Four separate studies by Australian universities have concluded that the extremely hot temperatures that hit the country last year were almost certainly related to rising greenhouse gas emissions and have urged the climate-sceptic government to take action.
Blue & Green Tomorrow is currently running a crowdfunder to ensure its survival. Please pledge.
The findings of the separate pieces of research from the University of Melbourne, the Australian National University and the University of NSW were published in the Bulletin of the American Meteorological Society as part of a global project on climate change.
Scientists analysed last year’s record-breaking hottest month, day, summer and spring, when temperatures reached peaks of over 40C, with some areas reaching 48-49C, and said these were “virtually impossible without the influence of global warming”.
Sophie Lewis, from the Australian National University said, “When it comes to what helped cause our hottest year on record, climate change is no longer a prime suspect, it is the guilty party.
“Too often we talk about climate change impacts as if they are far in the future. This research shows they are here, now”.
Sarah Perkins from the University of New South Wales added, “The most striking aspect of the extreme heat of 2013 and its impacts is that this is only at the very beginning of the time when we are expected to experience the first impacts of climate change.
“If we continue to put carbon into our atmosphere at the currently accelerating rate, years like 2013 will quickly be considered normal and the impacts of future extremes will be well beyond anything modern society has experienced.”
Previously, separate studies have warned that with the intensifying effects of climate change, Australia would be five times more likely to see extreme weather in the future, such as heat waves and severe droughts.
Despite the stark warnings coming from the scientific community, the country became the first to scrap the carbon tax, following the election of liberal and climate-sceptic prime minister Tony Abbott.
Photo: Cimexus via flickr
Study: Australia will see more extreme weather because of climate change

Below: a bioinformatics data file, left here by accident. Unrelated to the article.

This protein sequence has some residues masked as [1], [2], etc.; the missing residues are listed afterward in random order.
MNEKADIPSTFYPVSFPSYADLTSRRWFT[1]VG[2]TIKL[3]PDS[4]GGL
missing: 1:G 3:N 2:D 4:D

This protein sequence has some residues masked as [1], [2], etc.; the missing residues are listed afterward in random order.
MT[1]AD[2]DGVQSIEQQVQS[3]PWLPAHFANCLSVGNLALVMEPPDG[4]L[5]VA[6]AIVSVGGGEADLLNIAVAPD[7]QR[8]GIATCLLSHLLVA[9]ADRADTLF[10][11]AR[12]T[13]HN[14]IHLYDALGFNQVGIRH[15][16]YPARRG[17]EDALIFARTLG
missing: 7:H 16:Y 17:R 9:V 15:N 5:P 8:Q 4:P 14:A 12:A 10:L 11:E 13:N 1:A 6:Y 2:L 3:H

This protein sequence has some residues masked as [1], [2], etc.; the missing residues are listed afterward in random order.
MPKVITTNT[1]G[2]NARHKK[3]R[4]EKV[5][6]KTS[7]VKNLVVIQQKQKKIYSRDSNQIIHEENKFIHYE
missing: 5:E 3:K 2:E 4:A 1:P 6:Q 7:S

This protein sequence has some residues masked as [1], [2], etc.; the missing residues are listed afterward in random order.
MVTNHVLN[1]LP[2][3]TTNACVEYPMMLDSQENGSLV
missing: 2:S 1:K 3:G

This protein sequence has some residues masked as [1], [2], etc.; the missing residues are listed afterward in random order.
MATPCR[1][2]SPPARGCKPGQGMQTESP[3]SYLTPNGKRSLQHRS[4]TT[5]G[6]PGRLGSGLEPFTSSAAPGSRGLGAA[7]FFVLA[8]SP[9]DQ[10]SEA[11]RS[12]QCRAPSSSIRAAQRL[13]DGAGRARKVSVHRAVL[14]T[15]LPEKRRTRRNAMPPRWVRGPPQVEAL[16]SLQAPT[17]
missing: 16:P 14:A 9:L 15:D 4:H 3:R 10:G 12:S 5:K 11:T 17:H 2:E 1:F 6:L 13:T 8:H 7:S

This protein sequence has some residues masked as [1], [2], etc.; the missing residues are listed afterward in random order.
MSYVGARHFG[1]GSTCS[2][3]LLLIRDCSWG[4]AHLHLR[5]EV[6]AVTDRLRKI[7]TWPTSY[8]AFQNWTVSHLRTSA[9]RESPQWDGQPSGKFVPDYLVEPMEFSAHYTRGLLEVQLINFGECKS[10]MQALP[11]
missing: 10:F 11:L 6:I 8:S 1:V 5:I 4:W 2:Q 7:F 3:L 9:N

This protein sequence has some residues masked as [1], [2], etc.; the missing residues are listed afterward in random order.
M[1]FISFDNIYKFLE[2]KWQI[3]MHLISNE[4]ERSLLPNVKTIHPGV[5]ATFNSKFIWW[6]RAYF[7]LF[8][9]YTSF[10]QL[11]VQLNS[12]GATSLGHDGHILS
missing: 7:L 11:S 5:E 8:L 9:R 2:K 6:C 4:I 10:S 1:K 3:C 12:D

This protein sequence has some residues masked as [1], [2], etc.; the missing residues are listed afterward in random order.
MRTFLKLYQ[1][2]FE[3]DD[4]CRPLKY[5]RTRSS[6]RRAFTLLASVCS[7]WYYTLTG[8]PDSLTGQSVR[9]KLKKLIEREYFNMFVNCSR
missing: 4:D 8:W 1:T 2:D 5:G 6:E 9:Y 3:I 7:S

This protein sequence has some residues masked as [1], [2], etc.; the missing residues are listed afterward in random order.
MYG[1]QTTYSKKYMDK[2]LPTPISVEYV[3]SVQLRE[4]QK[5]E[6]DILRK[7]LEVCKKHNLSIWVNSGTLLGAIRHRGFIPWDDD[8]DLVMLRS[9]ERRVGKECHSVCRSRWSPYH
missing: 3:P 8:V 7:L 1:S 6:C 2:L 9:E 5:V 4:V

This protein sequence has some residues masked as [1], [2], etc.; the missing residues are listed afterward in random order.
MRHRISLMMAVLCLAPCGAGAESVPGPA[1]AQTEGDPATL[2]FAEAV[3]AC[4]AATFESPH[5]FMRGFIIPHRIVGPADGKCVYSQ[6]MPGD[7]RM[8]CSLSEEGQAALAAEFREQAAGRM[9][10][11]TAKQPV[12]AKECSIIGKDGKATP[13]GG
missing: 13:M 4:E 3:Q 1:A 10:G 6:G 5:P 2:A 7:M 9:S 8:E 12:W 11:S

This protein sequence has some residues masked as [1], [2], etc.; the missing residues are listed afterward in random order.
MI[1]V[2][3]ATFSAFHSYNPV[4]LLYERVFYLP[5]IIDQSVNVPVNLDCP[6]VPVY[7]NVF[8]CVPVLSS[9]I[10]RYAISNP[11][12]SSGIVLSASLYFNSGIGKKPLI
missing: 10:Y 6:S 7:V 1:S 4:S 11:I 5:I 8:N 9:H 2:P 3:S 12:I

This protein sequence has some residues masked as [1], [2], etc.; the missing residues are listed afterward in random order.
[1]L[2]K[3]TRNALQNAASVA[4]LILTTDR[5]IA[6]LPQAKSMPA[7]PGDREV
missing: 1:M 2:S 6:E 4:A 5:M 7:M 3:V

Human activity will contribute to Australian extreme weather
UN: 13 of 14 warmest years on record were in 21st century
Australia first country to ‘irresponsibly’ scrap the carbon tax
Climate change causes Australian temperatures to break records in 2013
Like our Facebook Page
The Lifecycle of Eco-Friendly Hydroponic Gardens
Michael Stortini Shares Insights on Eco-Friendly Building Designs
Remote Work Changes Human Resources for Green Businesses
7 Tips to Minimize the Negative Impact Businesses Have on the Environment
You Need These Eco-Friendly Home Improvements Before the Coming Recession
The Pros and Cons of Fixed Prices for Sustainable Energy
How to Plan an Unforgettable Eco-Friendly Trip to Europe
Is Decarbonizing The Shipping Industry an Achievable Goal?
Designing Eco-Systems Sustainable Exhibits: Strategies for Reducing Environmental Impact
Green Living, Education and Awareness Are Keys to Preventing Mesothelioma
6 Home Improvements You Can Make to Help the Environment
Reduce, Reuse, Recycle: Eco-Friendly Party Favors Made for the Garden
Humane Pigeons Pest Control Tips Environmentalists Can Follow
Environmental Impact of Artificial Grass for Your Lawn
Choosing The Best Eco-Friendly Furniture Set for your Living Room
How to Travel More Sustainably While Saving Money
The Truth About The Environmental Impact of Dogs
Planning an Eco-Friendly Bus Trip to Singapore with Friends
6 Major Luxury Residential Projects Responding to Climate Change
Essential Findings to Include in Your Research Paper on Air Pollution
- Energy11 months ago
How To Choose the Right Solar Inverter for Your Home?
- Energy11 months ago
How to Choose the Best Solar Panel for Your Home
- Environment11 months ago
Reduce Industry Footprints with Sustainable Material Swaps
- Environment10 months ago
Is Smart Building Technology the Future of Sustainability?